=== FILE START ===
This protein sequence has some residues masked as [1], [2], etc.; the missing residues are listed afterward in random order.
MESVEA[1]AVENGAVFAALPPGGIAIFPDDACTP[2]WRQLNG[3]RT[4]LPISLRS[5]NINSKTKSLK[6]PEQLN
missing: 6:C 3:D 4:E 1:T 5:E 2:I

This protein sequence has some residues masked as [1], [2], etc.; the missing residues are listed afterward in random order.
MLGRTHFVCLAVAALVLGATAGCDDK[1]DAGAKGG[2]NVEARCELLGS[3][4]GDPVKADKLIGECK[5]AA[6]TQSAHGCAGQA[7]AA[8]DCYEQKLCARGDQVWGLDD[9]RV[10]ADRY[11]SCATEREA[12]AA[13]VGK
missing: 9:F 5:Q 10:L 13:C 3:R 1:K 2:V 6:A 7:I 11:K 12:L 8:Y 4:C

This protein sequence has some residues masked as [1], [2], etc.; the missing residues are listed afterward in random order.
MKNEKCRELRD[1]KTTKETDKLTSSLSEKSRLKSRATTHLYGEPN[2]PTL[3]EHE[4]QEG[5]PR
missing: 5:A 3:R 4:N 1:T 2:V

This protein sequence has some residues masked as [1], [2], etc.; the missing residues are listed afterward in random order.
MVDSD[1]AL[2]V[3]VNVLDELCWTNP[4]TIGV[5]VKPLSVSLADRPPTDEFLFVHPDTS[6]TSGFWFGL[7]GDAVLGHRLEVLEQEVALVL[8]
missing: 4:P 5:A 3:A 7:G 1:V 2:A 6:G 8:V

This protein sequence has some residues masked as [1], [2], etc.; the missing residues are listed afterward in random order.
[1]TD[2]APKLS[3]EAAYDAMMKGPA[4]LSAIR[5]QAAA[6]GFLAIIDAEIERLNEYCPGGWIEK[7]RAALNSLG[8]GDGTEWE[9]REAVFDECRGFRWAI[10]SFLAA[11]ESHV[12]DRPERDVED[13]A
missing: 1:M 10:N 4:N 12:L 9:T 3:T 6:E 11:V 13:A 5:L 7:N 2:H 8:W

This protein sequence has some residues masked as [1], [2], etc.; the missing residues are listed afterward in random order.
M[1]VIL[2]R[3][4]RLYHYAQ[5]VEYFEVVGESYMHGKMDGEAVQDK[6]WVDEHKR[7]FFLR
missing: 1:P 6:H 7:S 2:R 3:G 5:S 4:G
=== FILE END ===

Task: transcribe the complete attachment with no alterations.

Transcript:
This protein sequence has some residues masked as [1], [2], etc.; the missing residues are listed afterward in random order.
MESVEA[1]AVENGAVFAALPPGGIAIFPDDACTP[2]WRQLNG[3]RT[4]LPISLRS[5]NINSKTKSLK[6]PEQLN
missing: 6:C 3:D 4:E 1:T 5:E 2:I

This protein sequence has some residues masked as [1], [2], etc.; the missing residues are listed afterward in random order.
MLGRTHFVCLAVAALVLGATAGCDDK[1]DAGAKGG[2]NVEARCELLGS[3][4]GDPVKADKLIGECK[5]AA[6]TQSAHGCAGQA[7]AA[8]DCYEQKLCARGDQVWGLDD[9]RV[10]ADRY[11]SCATEREA[12]AA[13]VGK
missing: 9:F 5:Q 10:L 13:C 3:R 1:K 2:V 6:A 7:I 11:K 12:L 8:Y 4:C

This protein sequence has some residues masked as [1], [2], etc.; the missing residues are listed afterward in random order.
MKNEKCRELRD[1]KTTKETDKLTSSLSEKSRLKSRATTHLYGEPN[2]PTL[3]EHE[4]QEG[5]PR
missing: 5:A 3:R 4:N 1:T 2:V

This protein sequence has some residues masked as [1], [2], etc.; the missing residues are listed afterward in random order.
MVDSD[1]AL[2]V[3]VNVLDELCWTNP[4]TIGV[5]VKPLSVSLADRPPTDEFLFVHPDTS[6]TSGFWFGL[7]GDAVLGHRLEVLEQEVALVL[8]
missing: 4:P 5:A 3:A 7:G 1:V 2:A 6:G 8:V

This protein sequence has some residues masked as [1], [2], etc.; the missing residues are listed afterward in random order.
[1]TD[2]APKLS[3]EAAYDAMMKGPA[4]LSAIR[5]QAAA[6]GFLAIIDAEIERLNEYCPGGWIEK[7]RAALNSLG[8]GDGTEWE[9]REAVFDECRGFRWAI[10]SFLAA[11]ESHV[12]DRPERDVED[13]A
missing: 1:M 10:N 4:N 12:L 9:T 3:T 6:E 11:V 13:A 5:L 7:N 2:H 8:W

This protein sequence has some residues masked as [1], [2], etc.; the missing residues are listed afterward in random order.
M[1]VIL[2]R[3][4]RLYHYAQ[5]VEYFEVVGESYMHGKMDGEAVQDK[6]WVDEHKR[7]FFLR
missing: 1:P 6:H 7:S 2:R 3:G 5:S 4:G